Gilead says drug profits must stay high to pay for 'innovation,' but 100% of its profits went to shareholders

Los Angeles Times

With high drug prices still in the political crosshairs on Capitol Hill, pharmaceutical industry bosses are at pains to explain why a cure for hepatitis-C has to cost a budget-busting $1,000 per pill, or a promising cancer treatment should carry a list price of $373,000.


How cannabis triggers hunger so they can treat appetite loss

Daily Mail - Science & tech

Scientists have discovered how cannabis induces hunger. It may sound hard to believe, but until now no study had mapped out how the drug interacts with cells and hormones to give users the so-called'munchies'. We knew that THC (the psychoactive part of marijuana which induces a'high') interacts with parts of the brain, and that users typically get hungry after using it, but the exact sequence of events remained a mystery. Now researchers at Washington State University have shown that the drug may play with hormones, as well as brain receptors, to induce hunger in a much more complicated fashion than previously thought. Lead author Dr Jon F Davis says the findings are urgently needed, since medical marijuana is being distributed to cancer, HIV and heart disease patients to treat potentially life-threatening appetite loss, but we do not know how it interacts with their bodies or, more importantly, with their diseases.


10 Mobile Health Startups Making You Feel Better - Nanalyze

#artificialintelligence

In 1983, the IBM PC XT debuted with 128K of RAM and a 10MB hard disk. In that same year, the first mobile phone debuted weighing about 2.5 pounds and with a $4,000 price tag. Fast forward to today and the average person unlocks their smartphone 76-80 times a day and relies on it for every aspect of their lives. These amazing pieces of hardware are millions of times more capable than all of NASA's computing power in the 1960s. Now that we have a supercomputer that never leaves people's sides, maybe it's time that we do some more innovation and see how that device can be used for "mobile health".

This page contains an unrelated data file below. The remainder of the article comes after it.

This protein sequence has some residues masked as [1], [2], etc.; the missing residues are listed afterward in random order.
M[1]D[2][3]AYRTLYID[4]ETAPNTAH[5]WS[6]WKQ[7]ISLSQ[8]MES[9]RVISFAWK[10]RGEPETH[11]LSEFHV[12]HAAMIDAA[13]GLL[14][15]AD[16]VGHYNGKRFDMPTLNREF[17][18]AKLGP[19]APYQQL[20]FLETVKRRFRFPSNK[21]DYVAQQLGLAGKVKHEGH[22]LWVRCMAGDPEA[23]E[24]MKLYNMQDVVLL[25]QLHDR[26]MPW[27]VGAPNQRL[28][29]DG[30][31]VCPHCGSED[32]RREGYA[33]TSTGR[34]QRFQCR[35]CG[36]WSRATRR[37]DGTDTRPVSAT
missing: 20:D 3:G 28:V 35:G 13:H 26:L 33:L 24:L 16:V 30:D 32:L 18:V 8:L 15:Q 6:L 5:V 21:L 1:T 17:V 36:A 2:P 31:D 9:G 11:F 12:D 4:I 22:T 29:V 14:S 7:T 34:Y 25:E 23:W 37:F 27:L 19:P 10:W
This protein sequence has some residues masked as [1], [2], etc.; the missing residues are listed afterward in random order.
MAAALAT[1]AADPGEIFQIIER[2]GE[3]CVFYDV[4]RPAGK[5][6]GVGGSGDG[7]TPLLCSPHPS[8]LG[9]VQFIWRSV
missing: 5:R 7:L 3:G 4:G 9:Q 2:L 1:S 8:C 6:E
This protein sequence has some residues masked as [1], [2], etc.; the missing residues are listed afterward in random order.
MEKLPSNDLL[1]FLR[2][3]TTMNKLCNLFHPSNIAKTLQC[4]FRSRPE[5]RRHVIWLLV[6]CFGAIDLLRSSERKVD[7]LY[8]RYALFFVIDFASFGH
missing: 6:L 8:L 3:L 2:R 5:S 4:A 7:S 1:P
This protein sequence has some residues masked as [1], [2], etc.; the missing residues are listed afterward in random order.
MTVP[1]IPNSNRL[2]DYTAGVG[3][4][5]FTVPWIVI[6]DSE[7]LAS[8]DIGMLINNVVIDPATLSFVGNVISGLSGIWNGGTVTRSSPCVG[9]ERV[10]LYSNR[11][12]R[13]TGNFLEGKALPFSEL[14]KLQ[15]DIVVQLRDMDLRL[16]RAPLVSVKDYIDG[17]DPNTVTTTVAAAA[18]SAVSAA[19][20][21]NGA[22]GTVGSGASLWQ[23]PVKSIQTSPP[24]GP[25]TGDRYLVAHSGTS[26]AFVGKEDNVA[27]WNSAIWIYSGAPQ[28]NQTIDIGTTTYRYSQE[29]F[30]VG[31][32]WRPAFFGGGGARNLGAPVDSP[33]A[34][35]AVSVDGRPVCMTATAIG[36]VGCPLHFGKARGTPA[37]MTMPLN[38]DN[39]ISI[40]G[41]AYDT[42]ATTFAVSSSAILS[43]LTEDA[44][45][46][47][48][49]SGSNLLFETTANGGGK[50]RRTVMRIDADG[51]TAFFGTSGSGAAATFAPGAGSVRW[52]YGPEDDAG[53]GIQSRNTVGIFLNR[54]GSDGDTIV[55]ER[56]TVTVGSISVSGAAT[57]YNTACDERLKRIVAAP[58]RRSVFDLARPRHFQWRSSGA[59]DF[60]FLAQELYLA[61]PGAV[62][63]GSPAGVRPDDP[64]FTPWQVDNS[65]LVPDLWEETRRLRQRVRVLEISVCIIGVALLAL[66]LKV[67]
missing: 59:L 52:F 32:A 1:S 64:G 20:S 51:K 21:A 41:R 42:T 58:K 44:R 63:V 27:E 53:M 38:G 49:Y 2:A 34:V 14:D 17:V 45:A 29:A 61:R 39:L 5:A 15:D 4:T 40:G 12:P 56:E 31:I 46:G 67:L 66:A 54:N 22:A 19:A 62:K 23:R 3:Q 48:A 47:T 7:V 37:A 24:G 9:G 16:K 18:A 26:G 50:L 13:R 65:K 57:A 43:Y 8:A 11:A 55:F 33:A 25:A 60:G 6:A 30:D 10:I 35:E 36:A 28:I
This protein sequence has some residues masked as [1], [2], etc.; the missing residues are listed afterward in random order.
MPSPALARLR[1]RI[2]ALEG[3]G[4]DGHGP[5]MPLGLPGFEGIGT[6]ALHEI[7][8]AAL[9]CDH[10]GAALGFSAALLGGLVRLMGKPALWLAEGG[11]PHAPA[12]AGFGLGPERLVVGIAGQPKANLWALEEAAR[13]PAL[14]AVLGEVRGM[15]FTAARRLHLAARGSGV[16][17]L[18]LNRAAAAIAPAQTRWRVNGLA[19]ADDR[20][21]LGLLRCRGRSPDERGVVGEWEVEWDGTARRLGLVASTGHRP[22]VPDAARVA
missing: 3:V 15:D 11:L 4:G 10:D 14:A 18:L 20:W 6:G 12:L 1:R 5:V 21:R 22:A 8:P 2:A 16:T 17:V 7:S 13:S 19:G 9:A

The Apple Watch is being used to study joint replacement patients

Engadget

As part of its latest healthcare-focused venture, Apple has teamed up with Zimmer Biomet on an app designed for knee and hip replacement patients. The app, called mymobility, works with the Apple Watch and iPhone, and it provides patients with guidance before and after their surgeries, tracks their activity, allows surgeons to monitor that activity and lets patients connect with their surgeons through secure messaging. "We believe one of the best ways to empower consumers is by giving them the ability to use their health and activity information to improve their own care," Apple COO Jeff Williams said in a statement. "We are proud to enable knee and hip replacement patients to use their own data and share it with their doctors seamlessly, so that they can participate in their care and recovery in a way not previously possible through traditional in-person visits." Along with the app, Apple and Zimmer Biomet are working on a clinical study that will assess how mymobility impacts patient outcomes and costs.


Weight-loss supplements may contain banned drug

FOX News

A drug banned from competitive sports can be found at high doses in some weight-loss and workout supplements -- a finding that researchers say is alarming and could potentially pose health risks. In a new study, researchers analyzed 27 weight-loss and workout supplements now available on the market that listed an ingredient called methylsynephrine on the label. Methylsynephrine, also known as oxilofrine, is a stimulant drug approved in some countries for treating people with low blood pressure, but it is not approved for this use in the United States. The drug is not a legal supplement ingredient, either, and is banned from use in competitive sports. The study found that 14 of the supplements (52 percent) contained methylsynephrine, and of these, close to half (43 percent) contained doses that were equal to or greater than the doses that are typically prescribed for people in places where the drug is legal.